The mo­ti­va­tor was Red Bull’s be­lief that Mercedes were chas­ing Ver­stap­pen, who had a clause in his con­tract al­low­ing him to leave at the end of 2018. Al­though it was un­likely the team would per­form so poorly as to al­low its con­di­tions to be met, Red Bull of­fered him a huge pay bump, mak­ing him the third-best-paid driver in F1 this year, be­hind Hamil­ton and Vet­tel.

Al­though Ric­cia­rdo ad­mits he was “sur­prised by the tim­ing” of Ver­stap­pen’s deal, he has said he has no con­cerns for now about the team favour­ing one over the other. But he has also re­peat­edly em­pha­sised Ver­stap­pen’s youth, and that he has room to grow in ex­pe­ri­ence and there­fore ex­per­tise more than some of the other driv­ers – the im­pli­ca­tion be­ing Ric­cia­rdo knows beat­ing him is not go­ing to be easy.

The risk for Ric­cia­rdo is that Ver­stap­pen con­tin­ues the mo­men­tum from 2017 and takes an­other step for­ward, in­creas­ing the mar­ginal gap he ex­tended over his team-mate. If he does so, that could have two ma­jor ef­fects on Ric­cia­rdo’s fu­ture – it might harm his ap­peal to other teams, and could po­ten­tially con­sign him to a de facto sup­port role if he were to stay at Red Bull.

On the other hand, if Ric­cia­rdo can re­solve some of the is­sues he be­lieves af­fected his form in 2018 and level the qual­i­fy­ing score while main­tain­ing his strong race form, it would have the op­po­site ef­fect.

Horner has said he wants Ric­cia­rdo to sign a new con­tract and stay on. “Early in the new year, once we’ve seen how the car’s per­form­ing, then it’s our pri­or­ity to make sure that we re­tain Daniel in the team un­til at least 2020,” he says.

“It’s also a crit­i­cal time in his ca­reer. He’s 28 years of age. This next step is go­ing to be cru­cial for him and we just want to make sure we give him the right car to be able to de­liver his po­ten­tial.”

If he stays, though, he will have to part­ner Ver­stap­pen and he may well feel that is some­thing he does not want to do – ei­ther in terms of per­for­mance or if he feels the team is navigating too far in that di­rec­tion.

If he leaves, the most ob­vi­ous des­ti­na­tion for Ric­cia­rdo is Mercedes. Not only would it po­ten­tially be a step up in com­pet­i­tive­ness and give him a shot at the ti­tle that, right now, it can­not be said his cur­rent team can guar­an­tee. But it would also al­low Ric­cia­rdo the chance to test him­self against Hamil­ton, some­thing he has said he would like to do.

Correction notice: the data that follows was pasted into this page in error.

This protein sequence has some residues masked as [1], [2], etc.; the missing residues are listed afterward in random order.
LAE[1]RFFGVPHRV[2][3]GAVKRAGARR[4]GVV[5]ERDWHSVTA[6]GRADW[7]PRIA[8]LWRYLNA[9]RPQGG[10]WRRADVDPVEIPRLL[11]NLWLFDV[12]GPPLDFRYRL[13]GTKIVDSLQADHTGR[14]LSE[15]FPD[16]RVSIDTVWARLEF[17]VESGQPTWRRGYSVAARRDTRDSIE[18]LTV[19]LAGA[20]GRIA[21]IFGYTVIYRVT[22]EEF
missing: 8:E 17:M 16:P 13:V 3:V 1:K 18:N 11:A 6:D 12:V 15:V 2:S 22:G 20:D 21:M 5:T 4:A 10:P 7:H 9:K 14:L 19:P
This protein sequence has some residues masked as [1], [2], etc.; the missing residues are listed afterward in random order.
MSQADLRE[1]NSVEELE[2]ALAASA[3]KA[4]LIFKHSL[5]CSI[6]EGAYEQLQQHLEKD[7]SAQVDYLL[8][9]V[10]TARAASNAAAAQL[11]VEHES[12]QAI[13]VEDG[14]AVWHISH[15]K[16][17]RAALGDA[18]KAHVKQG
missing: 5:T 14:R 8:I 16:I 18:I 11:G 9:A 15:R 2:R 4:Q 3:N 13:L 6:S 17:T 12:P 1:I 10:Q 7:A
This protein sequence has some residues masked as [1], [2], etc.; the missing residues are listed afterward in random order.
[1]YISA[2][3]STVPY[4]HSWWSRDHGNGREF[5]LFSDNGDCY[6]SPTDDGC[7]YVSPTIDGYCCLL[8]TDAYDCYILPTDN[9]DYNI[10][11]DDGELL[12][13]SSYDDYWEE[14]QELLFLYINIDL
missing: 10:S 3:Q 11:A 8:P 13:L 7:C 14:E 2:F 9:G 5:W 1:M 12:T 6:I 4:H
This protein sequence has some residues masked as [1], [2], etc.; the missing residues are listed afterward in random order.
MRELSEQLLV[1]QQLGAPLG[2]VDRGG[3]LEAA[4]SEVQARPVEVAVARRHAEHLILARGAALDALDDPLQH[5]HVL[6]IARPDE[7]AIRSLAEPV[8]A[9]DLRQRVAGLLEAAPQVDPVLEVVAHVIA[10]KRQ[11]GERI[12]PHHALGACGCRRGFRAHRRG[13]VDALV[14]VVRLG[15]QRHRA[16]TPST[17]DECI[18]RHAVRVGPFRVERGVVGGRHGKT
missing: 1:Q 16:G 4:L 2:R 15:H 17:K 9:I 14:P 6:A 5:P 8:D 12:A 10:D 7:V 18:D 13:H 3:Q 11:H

Beat Hamil­ton, and all ques­tions about where ex­actly Ric­cia­rdo stands as a driver would evap­o­rate. On the other hand, if the idea of tak­ing on Ver­stap­pen lacks ap­peal, then Hamil­ton at Mercedes is hardly likely to be an eas­ier chal­lenge.

Mercedes F1 boss Toto Wolff has been open about the fact that Ric­cia­rdo is on his list for 2019. But, rather like Red Bull, he wants to “see how the first third of the sea­son pans out, whether our car is good enough and strong enough, and then we will an­a­lyse and then take the right de­ci­sions”.

Ric­cia­rdo is one of three main op­tions at Mercedes, as­sum­ing Hamil­ton stays, while the others are to keep Valt­teri Bot­tas or pro­mote their pro­tégé Este­ban Ocon from Force In­dia.

The word on the street is that Wolff is lean­ing to­wards Ocon. That's as long as the French­man takes an­other step for­ward in 2018 – ie de­ci­sively beats team-mate Ser­gio Pérez af­ter what can per­haps be termed as a 1-1 draw last year, with the Mex­i­can shad­ing the first half of the sea­son and Ocon the sec­ond. If Ocon does not progress, Mercedes could yet stick with Bot­tas – but that would re­quire the Finn to per­form strongly in the first half of 2018 in a way he did not in the sec­ond half of 2017.

A year or so ago, Ric­cia­rdo and Ver­stap­pen were at the top of Fer­rari’s wish-list, but Vet­tel’s sign­ing un­til 2020 has now shifted the ground at Maranello. They are com­mit­ted to the Ger­man, and it is be­lieved they would not – and some be­lieve could not, con­trac­tu­ally – sign a di­rect ri­val who would un­der­mine what is be­lieved to be Vet­tel’s guar­an­teed num­ber-one sta­tus.

Fer­rari’s plan is to pro­mote Charles Le­clerc along­side Vet­tel in 2019 as long as the For­mula 2 cham­pion proves him­self in his de­but sea­son at Sauber. If not, they may well stick with Kimi Räikkönen for an­other year.

Re­nault are an op­tion, though. They are known to be very keen on Ric­cia­rdo. Nico Hülkenberg is head­ing into the last sea­son of a three-year deal, and Car­los Sainz is on a oneyear – and po­ten­tially longer – loan from Red Bull. Ei­ther way, there is a seat avail­able there, should Ric­cia­rdo be in­ter­ested.

But would he be? On the one hand, be­ing the num­ber-one driver for Re­nault’s fac­tory as­sault has an ap­peal, but even the French team them­selves have said they do not ex­pect to be chal­leng­ing for the ti­tle un­til 2020 – so it might be a com­pet­i­tive step back­wards. Of the other teams, only Mclaren would be a re­al­is­tic op­tion, but the level of their ap­peal very much de­pends on where they shake out in their first sea­son with Re­nault en­gines.

There are even ques­tion marks over Red Bull. Re­nault have made it clear they do not want to con­tinue sup­ply­ing en­gines be­yond this sea­son – al­though they are con­trac­tu­ally obliged to if Red Bull ask them. But their other op­tion, Honda, is of lim­ited ap­peal un­less the Ja­panese man­u­fac­turer mas­sively steps up its level now it has switched to Toro Rosso.

So even as­sum­ing Red Bull do dan­gle a con­tract in front of Ric­cia­rdo, he may not be that keen to sign it. And that’s with­out con­sid­er­ing the Ver­stap­pen fac­tor. In the end, it all comes back to the fact that beat­ing Ver­stap­pen this year – or at least not be­ing ob­vi­ously beaten by him – is the key to the next phase of Ric­cia­rdo’s ca­reer, wher­ever that may hap­pen to be.


Ric­cia­rdo drove the first laps in the test­ing-liv­er­ied RB14 at Sil­ver­stone in mid-fe­bru­ary